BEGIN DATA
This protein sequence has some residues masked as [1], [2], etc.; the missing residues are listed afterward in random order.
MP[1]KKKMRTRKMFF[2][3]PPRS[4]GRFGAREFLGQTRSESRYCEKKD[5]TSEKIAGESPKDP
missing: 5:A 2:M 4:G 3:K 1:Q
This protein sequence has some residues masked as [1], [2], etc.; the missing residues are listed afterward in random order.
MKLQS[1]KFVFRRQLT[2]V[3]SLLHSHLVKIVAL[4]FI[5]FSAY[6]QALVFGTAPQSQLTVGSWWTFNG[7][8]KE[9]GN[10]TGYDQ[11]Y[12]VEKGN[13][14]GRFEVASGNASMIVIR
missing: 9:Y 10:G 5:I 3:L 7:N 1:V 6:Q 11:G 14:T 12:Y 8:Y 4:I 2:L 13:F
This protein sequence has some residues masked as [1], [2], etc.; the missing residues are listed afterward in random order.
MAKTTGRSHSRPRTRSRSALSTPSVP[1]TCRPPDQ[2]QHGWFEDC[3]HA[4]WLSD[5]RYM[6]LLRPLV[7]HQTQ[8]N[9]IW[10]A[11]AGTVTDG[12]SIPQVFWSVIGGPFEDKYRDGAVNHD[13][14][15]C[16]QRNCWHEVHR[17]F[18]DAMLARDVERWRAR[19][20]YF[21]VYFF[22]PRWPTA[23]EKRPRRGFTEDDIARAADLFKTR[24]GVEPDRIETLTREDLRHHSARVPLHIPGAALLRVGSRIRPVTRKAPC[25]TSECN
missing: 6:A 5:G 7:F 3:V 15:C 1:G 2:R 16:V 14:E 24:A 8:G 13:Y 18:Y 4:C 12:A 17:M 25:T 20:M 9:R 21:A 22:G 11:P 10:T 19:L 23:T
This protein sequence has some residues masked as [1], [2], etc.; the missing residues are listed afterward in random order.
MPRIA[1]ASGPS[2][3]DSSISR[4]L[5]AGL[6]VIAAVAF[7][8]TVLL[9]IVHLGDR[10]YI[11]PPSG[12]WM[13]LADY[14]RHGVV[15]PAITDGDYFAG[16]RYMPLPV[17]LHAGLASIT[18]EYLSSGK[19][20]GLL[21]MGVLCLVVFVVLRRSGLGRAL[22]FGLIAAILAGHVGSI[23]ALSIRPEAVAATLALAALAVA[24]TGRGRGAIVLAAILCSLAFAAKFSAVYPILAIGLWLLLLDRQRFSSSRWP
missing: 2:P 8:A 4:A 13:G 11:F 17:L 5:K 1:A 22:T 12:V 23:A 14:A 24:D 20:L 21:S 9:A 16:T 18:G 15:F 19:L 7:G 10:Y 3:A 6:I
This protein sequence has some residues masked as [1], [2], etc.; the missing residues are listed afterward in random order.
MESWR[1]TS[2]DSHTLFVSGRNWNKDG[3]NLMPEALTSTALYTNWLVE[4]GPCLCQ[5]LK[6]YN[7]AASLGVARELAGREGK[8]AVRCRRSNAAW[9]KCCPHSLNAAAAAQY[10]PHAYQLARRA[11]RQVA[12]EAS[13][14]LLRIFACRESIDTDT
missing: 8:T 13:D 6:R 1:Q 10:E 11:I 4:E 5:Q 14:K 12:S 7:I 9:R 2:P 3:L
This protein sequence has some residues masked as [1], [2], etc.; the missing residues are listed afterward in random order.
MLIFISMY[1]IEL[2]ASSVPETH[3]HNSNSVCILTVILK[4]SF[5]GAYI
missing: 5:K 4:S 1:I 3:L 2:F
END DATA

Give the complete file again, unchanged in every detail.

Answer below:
This protein sequence has some residues masked as [1], [2], etc.; the missing residues are listed afterward in random order.
MP[1]KKKMRTRKMFF[2][3]PPRS[4]GRFGAREFLGQTRSESRYCEKKD[5]TSEKIAGESPKDP
missing: 5:A 2:M 4:G 3:K 1:Q
This protein sequence has some residues masked as [1], [2], etc.; the missing residues are listed afterward in random order.
MKLQS[1]KFVFRRQLT[2]V[3]SLLHSHLVKIVAL[4]FI[5]FSAY[6]QALVFGTAPQSQLTVGSWWTFNG[7][8]KE[9]GN[10]TGYDQ[11]Y[12]VEKGN[13][14]GRFEVASGNASMIVIR
missing: 9:Y 10:G 5:I 3:L 7:N 1:V 6:Q 11:G 14:T 12:Y 8:Y 4:I 2:L 13:F
This protein sequence has some residues masked as [1], [2], etc.; the missing residues are listed afterward in random order.
MAKTTGRSHSRPRTRSRSALSTPSVP[1]TCRPPDQ[2]QHGWFEDC[3]HA[4]WLSD[5]RYM[6]LLRPLV[7]HQTQ[8]N[9]IW[10]A[11]AGTVTDG[12]SIPQVFWSVIGGPFEDKYRDGAVNHD[13][14][15]C[16]QRNCWHEVHR[17]F[18]DAMLARDVERWRAR[19][20]YF[21]VYFF[22]PRWPTA[23]EKRPRRGFTEDDIARAADLFKTR[24]GVEPDRIETLTREDLRHHSARVPLHIPGAALLRVGSRIRPVTRKAPC[25]TSECN
missing: 6:A 5:G 7:F 3:V 15:C 1:G 2:R 16:V 14:E 24:A 8:G 13:Y 18:Y 4:C 12:A 17:M 25:T 20:M 9:R 21:A 22:G 11:P 10:T 19:L 23:T
This protein sequence has some residues masked as [1], [2], etc.; the missing residues are listed afterward in random order.
MPRIA[1]ASGPS[2][3]DSSISR[4]L[5]AGL[6]VIAAVAF[7][8]TVLL[9]IVHLGDR[10]YI[11]PPSG[12]WM[13]LADY[14]RHGVV[15]PAITDGDYFAG[16]RYMPLPV[17]LHAGLASIT[18]EYLSSGK[19][20]GLL[21]MGVLCLVVFVVLRRSGLGRAL[22]FGLIAAILAGHVGSI[23]ALSIRPEAVAATLALAALAVA[24]TGRGRGAIVLAAILCSLAFAAKFSAVYPILAIGLWLLLLDRQRFSSSRWP
missing: 2:P 8:A 4:A 13:G 11:F 17:L 5:K 1:A 22:T 12:V 23:A 14:A 24:D 20:L 21:S 9:A 16:T 18:G 15:F 19:L 7:G 10:Y 3:A 6:I
This protein sequence has some residues masked as [1], [2], etc.; the missing residues are listed afterward in random order.
MESWR[1]TS[2]DSHTLFVSGRNWNKDG[3]NLMPEALTSTALYTNWLVE[4]GPCLCQ[5]LK[6]YN[7]AASLGVARELAGREGK[8]AVRCRRSNAAW[9]KCCPHSLNAAAAAQY[10]PHAYQLARRA[11]RQVA[12]EAS[13][14]LLRIFACRESIDTDT
missing: 8:T 13:D 6:R 1:Q 10:E 11:I 4:E 5:Q 14:K 12:S 7:I 9:R 2:P 3:L
This protein sequence has some residues masked as [1], [2], etc.; the missing residues are listed afterward in random order.
MLIFISMY[1]IEL[2]ASSVPETH[3]HNSNSVCILTVILK[4]SF[5]GAYI
missing: 5:K 4:S 1:I 3:L 2:F